Saint of the Day – 30 December – Blessed Margherita Colonna (c 1255-1284)

Saint of the Day – 30 December – Blessed Margherita Colonna (c 1255-1284) Virgin, Nun, Mystic, Apostle of the poor. Born in c 1255 at Palestrina, Rome, Italy and died on 30 December 1284 at Castel San Pietro, Rome, Italy of natural causes. Also known as – Margaret, Margherita, Marguerite.

The Roman Martyrology states: “At Palestrina in Lazio, Blessed Margherita Colonna, Virgin, who preferred poverty for Christ to the riches and pleasures of the world, which she served by professing the Rule of St Clare.

Margherita was a member of the Italian Colonna family, which was notable in Italian history for centuries. She was born in Palestrina in 1255, daughter of Oddone Colonna and Mabilia Orsini who had two other children – Giovanni and Giacomo. In 1212, Giacomo became Cardinal of St Prassede and Legate of the Pontiff during the Fifth Crusade. It was he who brought the Column to Rome from the East, which, according to tradition, was used for the flagellation of Christ and which, even today, is preserved in the Roman Basilica which was his seat.

The years in which Margherita lived, were complicated and tumultuous for the Church: from 1268 to 1271, the Papal seat remained vacant, for the longest period in history. The Pope had not resided in Rome for twenty years. Long conclaves were followed by short Pontificates – the power of the Pontiff was fundamental eroded in the balance of the antagonism between France (Charles of Anjou occupied many regions of Italy) and the German Emperor of the Holy Roman Empire.

Margherita and the two brothers were soon orphaned. Destined for a prestigious wedding, important for noble alliances in her day, Margherita, in her heart, however, only wanted to be the virginal bride of Jesus. On 6 March 1273, with two pious housewives, she retired to Castel San Pietro, on the mountain overlooking Palestrina, at the Church of St Maria della Costa, to follow her vocation. In the wake of the Franciscan movement, their ideal of life fascinated a multitude of people from all walks of life. Margherita put on the rough habit, under which she put a sackcloth. She began fasting and penance, praying that her wish would come true: – to become a Poor Clare Nun.

She lived there for a few years in retreat. Her life as an anchorite was a scandal for the powerful Colonna family. However, the comfort came from her brother Giacomo, who, although very young, was already a Cardinal (from 1278) at the behest of Pope Nicholas III, while Giovanni was a Senator of Rome. Giacomo sincerely loved Christ as did his sister, so he took Margherita to Rome and together they prayed at the Tomb of the Apostles Peter and Paul. Then a new life began for Margherita. The substantial inheritance no longer belonged to her, it belonged to the poor who are never lacking on the path of the Saints. Her shining example aroused interest, especially from other women eager to spend their lives like her in the service of Jesus.

Margherita asked the General of the Friars Minor Girolamo Masci (future Pope Nicholas IV) for permission to enter the Monastery of Assisi. However, an illness prevented her from doing so. The Lord’s plans were different. She then thought of the Convent of Mentola (between Palestrina and Tivoli) where an image of the Holy Virgin, to which she was very devoted, a place also visited by St Francis. However, it was a fiefdom of the Count of Poli who did not want a Colonna in his territories. Margherita returned home and, with the help of her brother, the Cardinal, founded a Monastery on the nearby mountain, where the Lord was praised night and day.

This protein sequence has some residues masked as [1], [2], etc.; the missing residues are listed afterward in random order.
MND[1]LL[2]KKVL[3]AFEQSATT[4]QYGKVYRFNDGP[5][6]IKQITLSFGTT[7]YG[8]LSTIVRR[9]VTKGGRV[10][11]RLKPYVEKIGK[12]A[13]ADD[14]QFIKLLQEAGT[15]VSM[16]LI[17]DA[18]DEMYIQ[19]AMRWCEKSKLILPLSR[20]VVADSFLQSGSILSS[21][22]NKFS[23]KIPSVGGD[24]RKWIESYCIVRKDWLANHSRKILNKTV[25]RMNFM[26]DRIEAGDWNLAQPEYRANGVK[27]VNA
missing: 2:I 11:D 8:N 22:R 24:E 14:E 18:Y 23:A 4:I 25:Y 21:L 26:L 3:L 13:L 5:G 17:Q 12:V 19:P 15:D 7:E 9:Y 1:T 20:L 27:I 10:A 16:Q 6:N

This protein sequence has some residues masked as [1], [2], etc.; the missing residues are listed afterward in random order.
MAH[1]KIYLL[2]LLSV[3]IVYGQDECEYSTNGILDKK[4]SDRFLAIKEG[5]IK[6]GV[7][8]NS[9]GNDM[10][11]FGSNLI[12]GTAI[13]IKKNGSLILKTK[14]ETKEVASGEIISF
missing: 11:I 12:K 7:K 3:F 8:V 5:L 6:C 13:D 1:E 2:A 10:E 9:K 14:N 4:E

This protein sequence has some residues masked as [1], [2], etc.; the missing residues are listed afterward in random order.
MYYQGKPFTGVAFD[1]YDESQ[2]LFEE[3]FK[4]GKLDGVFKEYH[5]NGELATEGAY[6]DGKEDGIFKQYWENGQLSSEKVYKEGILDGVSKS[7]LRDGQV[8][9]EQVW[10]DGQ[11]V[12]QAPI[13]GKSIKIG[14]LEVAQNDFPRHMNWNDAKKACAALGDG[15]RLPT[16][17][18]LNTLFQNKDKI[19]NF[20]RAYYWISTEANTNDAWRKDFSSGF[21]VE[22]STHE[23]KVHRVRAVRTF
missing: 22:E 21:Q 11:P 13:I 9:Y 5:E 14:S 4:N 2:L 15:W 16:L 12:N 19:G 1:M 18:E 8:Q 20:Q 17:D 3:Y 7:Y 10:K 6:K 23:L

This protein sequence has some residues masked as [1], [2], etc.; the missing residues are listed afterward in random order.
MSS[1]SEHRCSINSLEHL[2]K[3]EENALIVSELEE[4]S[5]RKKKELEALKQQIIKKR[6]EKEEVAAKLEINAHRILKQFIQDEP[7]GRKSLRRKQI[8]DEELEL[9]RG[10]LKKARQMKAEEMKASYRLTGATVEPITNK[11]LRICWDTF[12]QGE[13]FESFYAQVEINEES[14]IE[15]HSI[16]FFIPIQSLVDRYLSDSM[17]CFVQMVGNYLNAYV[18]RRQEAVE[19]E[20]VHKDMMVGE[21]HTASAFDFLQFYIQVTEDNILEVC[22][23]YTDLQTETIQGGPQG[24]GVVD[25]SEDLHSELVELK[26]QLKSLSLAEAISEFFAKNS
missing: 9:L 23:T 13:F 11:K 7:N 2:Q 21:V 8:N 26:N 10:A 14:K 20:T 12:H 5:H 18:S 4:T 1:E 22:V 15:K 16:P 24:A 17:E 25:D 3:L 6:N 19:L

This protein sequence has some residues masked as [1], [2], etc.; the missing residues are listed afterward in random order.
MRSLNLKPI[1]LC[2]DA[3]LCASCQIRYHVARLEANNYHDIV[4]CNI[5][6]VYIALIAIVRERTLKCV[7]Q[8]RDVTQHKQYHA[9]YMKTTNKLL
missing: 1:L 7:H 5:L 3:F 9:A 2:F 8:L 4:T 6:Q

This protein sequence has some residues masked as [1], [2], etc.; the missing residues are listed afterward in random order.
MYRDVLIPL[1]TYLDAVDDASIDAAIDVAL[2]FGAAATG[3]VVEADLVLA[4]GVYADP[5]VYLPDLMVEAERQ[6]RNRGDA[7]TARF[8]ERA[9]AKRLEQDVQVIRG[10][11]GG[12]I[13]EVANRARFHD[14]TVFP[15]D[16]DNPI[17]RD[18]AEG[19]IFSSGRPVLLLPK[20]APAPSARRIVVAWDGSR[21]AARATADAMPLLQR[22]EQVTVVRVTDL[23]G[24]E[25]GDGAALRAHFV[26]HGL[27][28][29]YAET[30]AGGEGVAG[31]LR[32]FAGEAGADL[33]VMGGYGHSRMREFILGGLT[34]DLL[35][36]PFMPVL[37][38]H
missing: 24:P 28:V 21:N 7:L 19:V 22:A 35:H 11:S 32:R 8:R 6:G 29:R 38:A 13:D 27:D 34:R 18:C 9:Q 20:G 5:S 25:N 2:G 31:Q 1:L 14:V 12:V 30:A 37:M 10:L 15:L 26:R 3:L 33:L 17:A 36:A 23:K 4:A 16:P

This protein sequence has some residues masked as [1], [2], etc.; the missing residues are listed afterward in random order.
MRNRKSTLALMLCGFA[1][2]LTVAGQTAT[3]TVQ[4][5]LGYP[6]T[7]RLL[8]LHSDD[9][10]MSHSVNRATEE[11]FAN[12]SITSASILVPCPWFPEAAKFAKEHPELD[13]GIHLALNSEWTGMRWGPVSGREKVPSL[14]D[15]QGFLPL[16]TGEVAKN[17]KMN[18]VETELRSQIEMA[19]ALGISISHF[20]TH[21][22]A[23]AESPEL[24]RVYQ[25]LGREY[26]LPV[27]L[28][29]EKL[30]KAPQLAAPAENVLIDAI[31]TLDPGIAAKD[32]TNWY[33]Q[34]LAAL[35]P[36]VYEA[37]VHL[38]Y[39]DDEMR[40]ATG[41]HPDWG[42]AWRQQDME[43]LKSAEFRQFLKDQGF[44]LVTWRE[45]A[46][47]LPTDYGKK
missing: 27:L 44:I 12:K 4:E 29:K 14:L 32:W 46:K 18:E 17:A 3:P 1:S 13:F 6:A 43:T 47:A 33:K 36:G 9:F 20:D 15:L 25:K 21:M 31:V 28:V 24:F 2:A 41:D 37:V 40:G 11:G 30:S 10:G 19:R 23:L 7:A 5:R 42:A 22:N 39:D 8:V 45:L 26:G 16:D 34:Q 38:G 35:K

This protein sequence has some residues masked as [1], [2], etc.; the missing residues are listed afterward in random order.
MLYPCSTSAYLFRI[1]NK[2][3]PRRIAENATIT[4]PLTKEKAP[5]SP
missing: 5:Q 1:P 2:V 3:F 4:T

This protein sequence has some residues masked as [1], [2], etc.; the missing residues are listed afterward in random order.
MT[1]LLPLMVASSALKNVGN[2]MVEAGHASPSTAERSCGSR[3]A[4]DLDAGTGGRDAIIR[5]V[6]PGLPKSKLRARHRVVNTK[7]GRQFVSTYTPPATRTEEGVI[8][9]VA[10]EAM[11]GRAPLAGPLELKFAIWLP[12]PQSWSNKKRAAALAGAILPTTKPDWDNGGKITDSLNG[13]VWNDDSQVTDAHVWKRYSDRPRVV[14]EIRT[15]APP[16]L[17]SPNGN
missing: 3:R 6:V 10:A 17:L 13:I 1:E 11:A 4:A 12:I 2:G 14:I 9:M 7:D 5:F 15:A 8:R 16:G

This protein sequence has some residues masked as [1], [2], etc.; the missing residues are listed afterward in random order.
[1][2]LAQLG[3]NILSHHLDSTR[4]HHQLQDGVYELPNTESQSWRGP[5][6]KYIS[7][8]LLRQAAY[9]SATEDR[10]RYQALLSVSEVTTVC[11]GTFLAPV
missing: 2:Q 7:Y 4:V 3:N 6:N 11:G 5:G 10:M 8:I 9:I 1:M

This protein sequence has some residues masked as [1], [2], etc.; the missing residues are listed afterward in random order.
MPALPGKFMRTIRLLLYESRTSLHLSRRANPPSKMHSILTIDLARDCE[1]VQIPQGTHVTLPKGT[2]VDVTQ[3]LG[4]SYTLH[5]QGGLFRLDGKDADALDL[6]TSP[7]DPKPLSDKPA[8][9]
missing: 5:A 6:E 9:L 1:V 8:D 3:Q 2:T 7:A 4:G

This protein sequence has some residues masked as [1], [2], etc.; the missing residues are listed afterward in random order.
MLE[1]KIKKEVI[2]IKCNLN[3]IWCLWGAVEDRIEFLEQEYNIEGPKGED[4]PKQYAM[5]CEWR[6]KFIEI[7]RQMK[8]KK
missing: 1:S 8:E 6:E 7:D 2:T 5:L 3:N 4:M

Margherita took care of the formation of her companions but her charity went further, to the sick and the poor of the neighbouring region. Tradition says ,that once Jesus and the St John the Baptist came to her table, when she fed the poor but then disappeared when Margaret recognised them.

Having exhausted her substantial personal patrimony, she, who was born very rich, reached out to ask for alms and thus be able to continue her works of mercy for the suffering and hungry. She is also remembered for assisting the Friars Minor of the nearby Zagarolo Convent.

Margherita’s union with Christ became more and more intense: she was visibly comforted by Jesus, the Madonna and the Holy Father Francis. She fell into ecstasy several times and for seven years, she patiently endured an ulcerative wound on her side, carried like a stigmata of the Passion of Jesus.

Not even thirty years old, Margherita’s death was precious in the eyes of the Lord. She died, due to violent fevers, on 30 December 1284. Immediately her Tomb became a pilgrimage destination and the devotees, through her intercession, obtained many graces. In 1285, the community of Poor Clares moved to Rome, by the authorisation of Pope Honorius, taking with them, the venerated body of the Blessed (it remained there until 1871).

Margherita’s first biographer was her brother, the Cardinal and the second was the first Abbess of the St Sylvester Monastery in Rome, where her sisters had moved.

On 17 September1847, the Blessed Pope Pius IX confirmed the “ab immemorabili” cult and the liturgical memorial. Today the relics of Blessed Margherita are venerated in the Church of Castel San Pietro, not far from Palestrina. Here the seed she sowed over seven centuries ago, is still alive today through the Poor Clares of the Monastery of Santa Maria degli Angeli.

O God, You have made